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Thread: If you had a second chance...

  1. #1
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    If you had a second chance...

    I've noticed that a lot of the career and education advice here can be... pessimistic. With many comments saying something to the effect of 'run, run away as fast as you can! You won't be able to afford a bicycle to ride to your night job at Burger King!'

    This got me thinking, if you had a second chance (assuming you are unemployed or at least unhappy with your current profession, or even happy but willing to throw in your $0.02) what alternate degrees or careers would you seek?

    I'm interested in trying to build a Master's degree that would make me competitive in the planning field (internships and networking, I know), and also open up the possibility of branching out into other fields (economics, non-profit management, Burger King management, etc.) if I find the planning field as cold, emotionless, and desolate of employment as some of you chipper folks make it out to be.

  2. #2
    Cyburbian
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    I'm not sure I can give specific advice since I think what folks end up liking depends a lot on aptitude, talent, personality type, risk tolerance ... it sounds as if you are trying to design a grad experience that will lead you in the direction you want. I wish I had been aware of the kinds of career advice that I am encountering now through reading etc. (not sure I can afford a "life coach"! ) I wish I had known more about the ins and outs of planning and what types of planning would suit me. I wish I had known that sustainability, food systems planning, bicycle planning would have gone from fringe ideas to mainstream in a decade. I wish when I was younger I had been a bit more willing to take risks. I too remember doing a job shadow as an undergrad and my 'mentor' warning me off from planning. But the alternative he offered (being a doctor) wasn't quite up my alley. So here I am ...

    I always had an aptitude for teaching (my very first job actually), providing assistance and (now that I have some to give) offering expertise. I also find it harder to compromise my values, or rather, to shut up when my boss tells me to, even though I feel valuable information and professional analysis is missing from a process. So my goal is to transition into either a technical assistance position, consulting (one of the good guys though ...) or non-profit or project management in an area related to urban planning - such as downtown revitalization, main street, food systems, etc. I'd also like to farm part-time, but that's beside the point. I also wish I wasn't on this forum in the evening while I'm on vacation!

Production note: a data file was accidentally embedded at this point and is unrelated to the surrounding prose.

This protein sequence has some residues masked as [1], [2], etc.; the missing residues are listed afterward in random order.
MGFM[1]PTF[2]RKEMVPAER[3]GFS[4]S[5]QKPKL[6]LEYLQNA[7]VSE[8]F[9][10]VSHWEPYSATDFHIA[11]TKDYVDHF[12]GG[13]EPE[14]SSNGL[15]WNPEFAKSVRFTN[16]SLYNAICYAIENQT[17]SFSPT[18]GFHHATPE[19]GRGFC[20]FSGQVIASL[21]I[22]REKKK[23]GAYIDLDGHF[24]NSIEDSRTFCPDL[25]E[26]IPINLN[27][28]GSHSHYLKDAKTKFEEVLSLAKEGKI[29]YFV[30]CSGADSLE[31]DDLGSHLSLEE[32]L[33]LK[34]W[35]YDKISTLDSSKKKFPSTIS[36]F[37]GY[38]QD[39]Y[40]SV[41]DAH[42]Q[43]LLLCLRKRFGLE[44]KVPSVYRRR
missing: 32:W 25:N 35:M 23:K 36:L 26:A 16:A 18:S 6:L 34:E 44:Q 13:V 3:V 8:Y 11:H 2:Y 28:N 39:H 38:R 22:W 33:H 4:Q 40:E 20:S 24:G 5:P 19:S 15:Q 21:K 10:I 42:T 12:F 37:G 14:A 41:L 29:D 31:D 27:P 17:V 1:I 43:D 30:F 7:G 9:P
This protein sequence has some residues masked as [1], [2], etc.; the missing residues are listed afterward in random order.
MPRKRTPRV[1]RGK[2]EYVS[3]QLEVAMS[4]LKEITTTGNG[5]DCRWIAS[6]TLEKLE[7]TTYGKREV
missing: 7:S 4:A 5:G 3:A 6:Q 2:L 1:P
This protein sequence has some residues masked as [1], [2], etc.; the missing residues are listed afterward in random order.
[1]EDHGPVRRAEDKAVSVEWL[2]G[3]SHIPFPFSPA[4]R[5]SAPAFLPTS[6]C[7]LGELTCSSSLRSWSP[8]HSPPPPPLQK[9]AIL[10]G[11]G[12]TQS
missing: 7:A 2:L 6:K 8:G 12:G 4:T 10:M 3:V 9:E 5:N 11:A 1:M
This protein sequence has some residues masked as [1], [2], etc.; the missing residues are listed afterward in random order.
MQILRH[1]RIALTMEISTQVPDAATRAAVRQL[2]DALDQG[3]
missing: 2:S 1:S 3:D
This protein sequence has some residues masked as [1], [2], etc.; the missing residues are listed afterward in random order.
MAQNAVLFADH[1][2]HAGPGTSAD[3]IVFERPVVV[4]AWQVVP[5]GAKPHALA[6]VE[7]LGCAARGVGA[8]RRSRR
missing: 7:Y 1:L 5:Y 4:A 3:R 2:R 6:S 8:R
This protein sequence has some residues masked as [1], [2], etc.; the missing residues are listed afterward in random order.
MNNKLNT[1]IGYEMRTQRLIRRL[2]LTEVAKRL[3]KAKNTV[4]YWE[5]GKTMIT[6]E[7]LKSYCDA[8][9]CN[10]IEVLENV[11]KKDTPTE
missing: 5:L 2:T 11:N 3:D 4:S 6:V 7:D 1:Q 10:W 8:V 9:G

3. #3
    If I could go back and do it again, I would have stayed the course on engineering. That's what I originally wanted to go to school for, but I was daunted by all the math and the extra time it would take, and decided planning instead. I know engineering has been impacted by the bad economy, but not near as bad as planning, and over time, after a moderate amount of time in the profession, I like to think it would have allowed me to work for myself.

    (That's one of the things I don't like about planning: even with a long and storied career, chances are very slim that you'd be able to work out of a home office for yourself. I've seen plenty of people do this, but about 80% of them are retired professionals with 20+ years of experience as city managers/directors/etc., and not entirely reliant on their part time income.)

    In any case, if I could go back and do it again, my top priority would be to acquire skills that would support me working for myself, from home. Or at least something that would get me out of the fracking office a few days a week.

  4. #4
    Cyburbian
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    Probably something in health care, energy, finance, or accounting. I would also consider advertising, media/social media, promotions, so probably something completely different than planning. I've gone pretty far with just a college degree, and I might end up going back to school in as soon as a year or two in a completely different path.
    "This is great, honey. What's the crunchy stuff?"
    "M&Ms. I ran out of paprika."

    Family Guy

  5. #5
    Cyburbian
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    I'd probably go into webdesign/ server, networking/ IT type stuff. The web and computer networking are only going to grow, especially with each new generation growing up with computers and smart devices. Besides, with webdesign I can still tap my inner creativity!

  6. #6
    Cyburbian otterpop's avatar
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    optometry - it pays well; people call you "doctor"; you help people and it seems like a fairly low stress occupation (no one calls you up at two in the morning for an emergency eye exam). No night meetings. No weekend work. What is the worst part of your day - a patient who could use a breath mint?
    "I am very good at reading women, but I get into trouble for using the Braille method."

    ~ Otterpop ~

  7. #7
    Cyburbian Raf's avatar
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    become a lobbyist for the tobbaco industry
    follow me on the twitter @rcplans

  8. #8
    Cyburbian Rygor's avatar
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    I would do something completely unrelated. I would have get my degree in kinesiology/exercise science with the intent of becoming a collegiate or personal strength and conditioning coach. Maybe eventually I'd open my own gym and help the general public get in shape along with helping kids get stronger and better at sports. I'd probably want to live somewhere warm and near a beach in doing this.
    "When life gives you lemons, just say 'No thanks'." - Henry Rollins

  9. #9
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    @docwatson, I'm interested in food systems and urban/suburban agriculture as well. Ever consider trying to teach planning/government courses at a community college? I've thought about trying out teaching once I get some years of experience under my belt. I don't think I'll ever be able to afford retirement, and teaching would be preferable to Walmart.